I don’t know.
There’s the catch. I don’t know what happens when/if I crash. I don’t even know what a “crash” would entail. Whether I would come back from it or whether it would represent a new limit that I would have to live with. There are so many unknowns with chronic illness. So you have to decide what is worth pushing those limits for. Right now, work is worth it to me. Work represents independence for me. I am able to support myself and live on my own. I am able to make my body do what I want in order to get what I want. That is what work is. I’m afraid that this may not always be the case, but for now I’m able to do it.
I’ve only gone to the ER once before in the past 10 years or so. I try to avoid going to the emergency room at all costs and it takes a lot for me to finally go. I went last night.
Some background: I had a yoga class on Monday. I was scared to go to yoga, fearing that with all the funky things going on with my body of late I would crash hard. My latest symptoms, a little over a week ago (continuing the two week trend of experiencing new random horrible symptoms) was my vomiting old blood (I learned a new medical term: Coffee Ground Emesis! I think I would have been better off not having learned it). I didn’t know at the time what it was so I didn’t go to the ER then. Once I did learn I figured that since I have a GI appointment soon, I can get it taken care of then. But between that and my overall feeling like crap, I was worried. I managed to survive yoga without much trouble though! Yay! Go me!
It was the next day, Tuesday, where things started to go down hill. I was in so much incredible muscle pain that I was to the point of crying at work. It got so bad that I eventually broke down and took Aleve (a drug that I had stopped taking since the vomiting blood incidence). A lot of Aleve o.O (Not “OD” a lot, just a lot for me). That in itself didn’t send me to the ER. What finally convinced me was the brown urine.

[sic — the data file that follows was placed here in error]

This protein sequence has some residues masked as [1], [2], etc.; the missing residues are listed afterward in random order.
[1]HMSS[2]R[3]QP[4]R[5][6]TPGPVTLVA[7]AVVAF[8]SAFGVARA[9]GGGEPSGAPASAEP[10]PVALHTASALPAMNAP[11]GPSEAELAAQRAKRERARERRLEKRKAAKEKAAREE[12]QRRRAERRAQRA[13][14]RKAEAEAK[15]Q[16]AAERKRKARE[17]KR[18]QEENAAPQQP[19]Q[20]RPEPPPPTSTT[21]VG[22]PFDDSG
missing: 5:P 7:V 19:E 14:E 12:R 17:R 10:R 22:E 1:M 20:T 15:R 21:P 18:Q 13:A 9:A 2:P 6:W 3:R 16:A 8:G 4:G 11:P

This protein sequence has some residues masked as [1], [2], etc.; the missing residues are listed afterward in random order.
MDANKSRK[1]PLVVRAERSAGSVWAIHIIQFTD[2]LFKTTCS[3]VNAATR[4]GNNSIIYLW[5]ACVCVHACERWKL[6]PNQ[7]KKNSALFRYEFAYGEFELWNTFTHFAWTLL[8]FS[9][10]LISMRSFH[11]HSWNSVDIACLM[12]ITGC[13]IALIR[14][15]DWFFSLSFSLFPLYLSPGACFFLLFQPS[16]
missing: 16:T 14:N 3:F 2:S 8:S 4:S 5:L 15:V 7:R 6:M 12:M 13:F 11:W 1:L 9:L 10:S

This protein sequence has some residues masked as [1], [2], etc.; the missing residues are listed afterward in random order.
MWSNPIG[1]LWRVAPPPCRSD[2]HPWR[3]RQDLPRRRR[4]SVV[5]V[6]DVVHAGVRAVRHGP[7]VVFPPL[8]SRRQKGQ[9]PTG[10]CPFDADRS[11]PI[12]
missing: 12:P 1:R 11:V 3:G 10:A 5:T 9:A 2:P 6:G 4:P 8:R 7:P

So off to the ER I went. The doctor checked me out. Confirming that I need a scope (colonoscopy and endoscopy…yippee…) but didn’t address them then since the GI appointment is now in only 5 days. He did do a urine analysis, a renal function test, and a creatine kinase check. I have a lot going on in my urine. On a scale that is measured with: trace, 1+, 2+, 3+ and 4+. I have hemoglobin (3+), protein (2+), ketones (trace), and bilirubin (1+) in my urine. I keep thinking that at least now I know the brown urine is “only” due to blood and then having to remind myself that that’s not good. So I think at some point I get to see a urologist. My CK levels were also increased which isn’t so cool, but I already have been tested for that (although, it was slightly terrifying when the doctor kept looking at my calf like a slab of meat and talking about a muscle biopsy…even after I said that I had a normal EMG). My renal function tests were good (Thank God!). Although, my anion gap was slightly increased and my carbon dioxide levels were low.
So now at least I know when I have the brown urine, it is “just” blood. I’m not exactly sure if that’s good news or bad news though. Another thing for me to get taken care of I guess.
In other news, I have a genetics appointment on Friday!! This is like a pilgrimage type thing for those of us with EDS haha. I’m hoping she can connect all the dots and maybe even supply some answers (like why I have blood in my urine, stool, and vomit!).